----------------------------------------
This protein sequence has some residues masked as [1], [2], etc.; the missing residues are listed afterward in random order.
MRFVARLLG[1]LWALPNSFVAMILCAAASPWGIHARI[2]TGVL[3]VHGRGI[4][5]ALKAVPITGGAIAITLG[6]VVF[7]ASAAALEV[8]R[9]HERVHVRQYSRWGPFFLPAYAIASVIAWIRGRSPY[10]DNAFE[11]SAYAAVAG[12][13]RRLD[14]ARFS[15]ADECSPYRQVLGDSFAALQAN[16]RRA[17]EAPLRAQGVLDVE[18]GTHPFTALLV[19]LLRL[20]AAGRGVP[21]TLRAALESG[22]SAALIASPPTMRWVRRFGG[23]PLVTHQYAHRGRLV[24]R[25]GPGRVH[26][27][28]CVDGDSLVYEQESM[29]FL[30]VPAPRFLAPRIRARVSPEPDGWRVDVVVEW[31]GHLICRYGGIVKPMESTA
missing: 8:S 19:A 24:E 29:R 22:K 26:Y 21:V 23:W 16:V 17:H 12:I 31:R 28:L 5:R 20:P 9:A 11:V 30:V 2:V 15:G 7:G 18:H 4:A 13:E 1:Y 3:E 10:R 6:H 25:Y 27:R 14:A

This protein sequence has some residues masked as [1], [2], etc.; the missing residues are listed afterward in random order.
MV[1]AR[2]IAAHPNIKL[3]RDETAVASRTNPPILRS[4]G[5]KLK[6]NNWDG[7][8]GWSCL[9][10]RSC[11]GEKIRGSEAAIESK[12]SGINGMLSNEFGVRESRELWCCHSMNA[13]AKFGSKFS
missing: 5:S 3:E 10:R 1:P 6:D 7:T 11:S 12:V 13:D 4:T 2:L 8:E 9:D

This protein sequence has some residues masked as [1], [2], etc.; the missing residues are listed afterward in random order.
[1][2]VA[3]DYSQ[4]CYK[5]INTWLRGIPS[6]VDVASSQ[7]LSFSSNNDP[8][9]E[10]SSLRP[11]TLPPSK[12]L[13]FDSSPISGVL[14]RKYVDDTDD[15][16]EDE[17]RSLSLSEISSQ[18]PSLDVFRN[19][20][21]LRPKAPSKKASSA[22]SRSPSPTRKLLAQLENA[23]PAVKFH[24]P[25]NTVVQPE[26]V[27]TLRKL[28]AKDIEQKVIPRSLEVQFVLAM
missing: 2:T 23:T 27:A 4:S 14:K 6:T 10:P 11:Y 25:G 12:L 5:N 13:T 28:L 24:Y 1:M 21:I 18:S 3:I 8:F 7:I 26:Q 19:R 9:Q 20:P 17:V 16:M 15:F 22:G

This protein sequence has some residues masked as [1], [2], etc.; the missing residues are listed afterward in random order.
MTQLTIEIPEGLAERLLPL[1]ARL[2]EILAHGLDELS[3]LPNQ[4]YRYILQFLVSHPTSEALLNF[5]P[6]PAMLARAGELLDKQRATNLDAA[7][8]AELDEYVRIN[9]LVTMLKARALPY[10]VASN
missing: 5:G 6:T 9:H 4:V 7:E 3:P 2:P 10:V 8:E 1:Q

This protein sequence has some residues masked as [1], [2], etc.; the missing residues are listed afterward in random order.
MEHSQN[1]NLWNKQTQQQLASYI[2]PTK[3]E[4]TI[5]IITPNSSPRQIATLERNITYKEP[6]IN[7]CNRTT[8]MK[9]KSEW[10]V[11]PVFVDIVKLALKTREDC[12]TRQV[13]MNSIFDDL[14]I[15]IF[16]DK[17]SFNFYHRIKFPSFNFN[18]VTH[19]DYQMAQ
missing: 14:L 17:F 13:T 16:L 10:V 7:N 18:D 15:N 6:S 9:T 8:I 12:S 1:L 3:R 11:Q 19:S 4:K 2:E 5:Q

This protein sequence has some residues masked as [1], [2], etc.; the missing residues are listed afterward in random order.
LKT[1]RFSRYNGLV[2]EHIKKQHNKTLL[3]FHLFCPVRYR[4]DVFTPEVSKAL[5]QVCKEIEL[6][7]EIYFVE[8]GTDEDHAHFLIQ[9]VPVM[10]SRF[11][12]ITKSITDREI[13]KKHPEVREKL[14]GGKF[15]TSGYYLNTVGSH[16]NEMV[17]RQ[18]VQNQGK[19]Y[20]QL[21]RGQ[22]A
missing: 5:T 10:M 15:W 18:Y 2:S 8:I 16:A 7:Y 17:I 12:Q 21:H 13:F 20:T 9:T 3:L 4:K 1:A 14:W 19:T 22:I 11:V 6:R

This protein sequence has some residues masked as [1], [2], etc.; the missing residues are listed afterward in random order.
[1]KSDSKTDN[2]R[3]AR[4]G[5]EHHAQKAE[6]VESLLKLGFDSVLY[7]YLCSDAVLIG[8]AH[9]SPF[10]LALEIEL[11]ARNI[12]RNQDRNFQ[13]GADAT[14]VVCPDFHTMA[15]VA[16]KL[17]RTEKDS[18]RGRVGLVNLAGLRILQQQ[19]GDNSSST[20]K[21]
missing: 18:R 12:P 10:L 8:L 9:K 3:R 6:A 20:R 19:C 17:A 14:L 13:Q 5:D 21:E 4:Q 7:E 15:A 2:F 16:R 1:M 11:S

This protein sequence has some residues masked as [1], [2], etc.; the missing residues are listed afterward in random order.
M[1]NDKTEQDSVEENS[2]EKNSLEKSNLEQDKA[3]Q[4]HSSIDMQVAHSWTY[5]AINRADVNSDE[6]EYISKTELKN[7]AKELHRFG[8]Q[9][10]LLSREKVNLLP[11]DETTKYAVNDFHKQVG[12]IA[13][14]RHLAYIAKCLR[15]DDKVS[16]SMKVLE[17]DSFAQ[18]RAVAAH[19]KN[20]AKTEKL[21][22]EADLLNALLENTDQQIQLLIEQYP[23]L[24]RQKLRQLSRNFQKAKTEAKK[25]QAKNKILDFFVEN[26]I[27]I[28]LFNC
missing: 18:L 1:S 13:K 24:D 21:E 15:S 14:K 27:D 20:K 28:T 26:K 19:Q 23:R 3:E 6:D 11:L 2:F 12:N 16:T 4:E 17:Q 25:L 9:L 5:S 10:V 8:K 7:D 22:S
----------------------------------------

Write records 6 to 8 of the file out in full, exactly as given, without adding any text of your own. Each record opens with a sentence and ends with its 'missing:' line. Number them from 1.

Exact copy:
This protein sequence has some residues masked as [1], [2], etc.; the missing residues are listed afterward in random order.
LKT[1]RFSRYNGLV[2]EHIKKQHNKTLL[3]FHLFCPVRYR[4]DVFTPEVSKAL[5]QVCKEIEL[6][7]EIYFVE[8]GTDEDHAHFLIQ[9]VPVM[10]SRF[11][12]ITKSITDREI[13]KKHPEVREKL[14]GGKF[15]TSGYYLNTVGSH[16]NEMV[17]RQ[18]VQNQGK[19]Y[20]QL[21]RGQ[22]A
missing: 5:T 10:M 15:W 18:Y 2:S 8:I 16:A 7:Y 17:I 12:Q 21:H 13:F 20:T 9:T 3:L 4:K 1:A 14:W 19:T 22:I 11:V 6:R

This protein sequence has some residues masked as [1], [2], etc.; the missing residues are listed afterward in random order.
[1]KSDSKTDN[2]R[3]AR[4]G[5]EHHAQKAE[6]VESLLKLGFDSVLY[7]YLCSDAVLIG[8]AH[9]SPF[10]LALEIEL[11]ARNI[12]RNQDRNFQ[13]GADAT[14]VVCPDFHTMA[15]VA[16]KL[17]RTEKDS[18]RGRVGLVNLAGLRILQQQ[19]GDNSSST[20]K[21]
missing: 18:R 12:P 10:L 8:L 9:K 3:R 6:A 20:R 19:C 17:A 14:L 13:Q 5:D 21:E 4:Q 7:E 15:A 2:F 16:R 1:M 11:S

This protein sequence has some residues masked as [1], [2], etc.; the missing residues are listed afterward in random order.
M[1]NDKTEQDSVEENS[2]EKNSLEKSNLEQDKA[3]Q[4]HSSIDMQVAHSWTY[5]AINRADVNSDE[6]EYISKTELKN[7]AKELHRFG[8]Q[9][10]LLSREKVNLLP[11]DETTKYAVNDFHKQVG[12]IA[13][14]RHLAYIAKCLR[15]DDKVS[16]SMKVLE[17]DSFAQ[18]RAVAAH[19]KN[20]AKTEKL[21][22]EADLLNALLENTDQQIQLLIEQYP[23]L[24]RQKLRQLSRNFQKAKTEAKK[25]QAKNKILDFFVEN[26]I[27]I[28]LFNC
missing: 18:L 1:S 13:K 24:D 21:E 15:S 14:K 27:D 20:K 28:T 26:K 19:Q 23:R 3:E 6:D 11:L 2:F 12:N 16:T 4:E 17:Q 25:L 9:L 5:S 10:V 8:K 7:D 22:S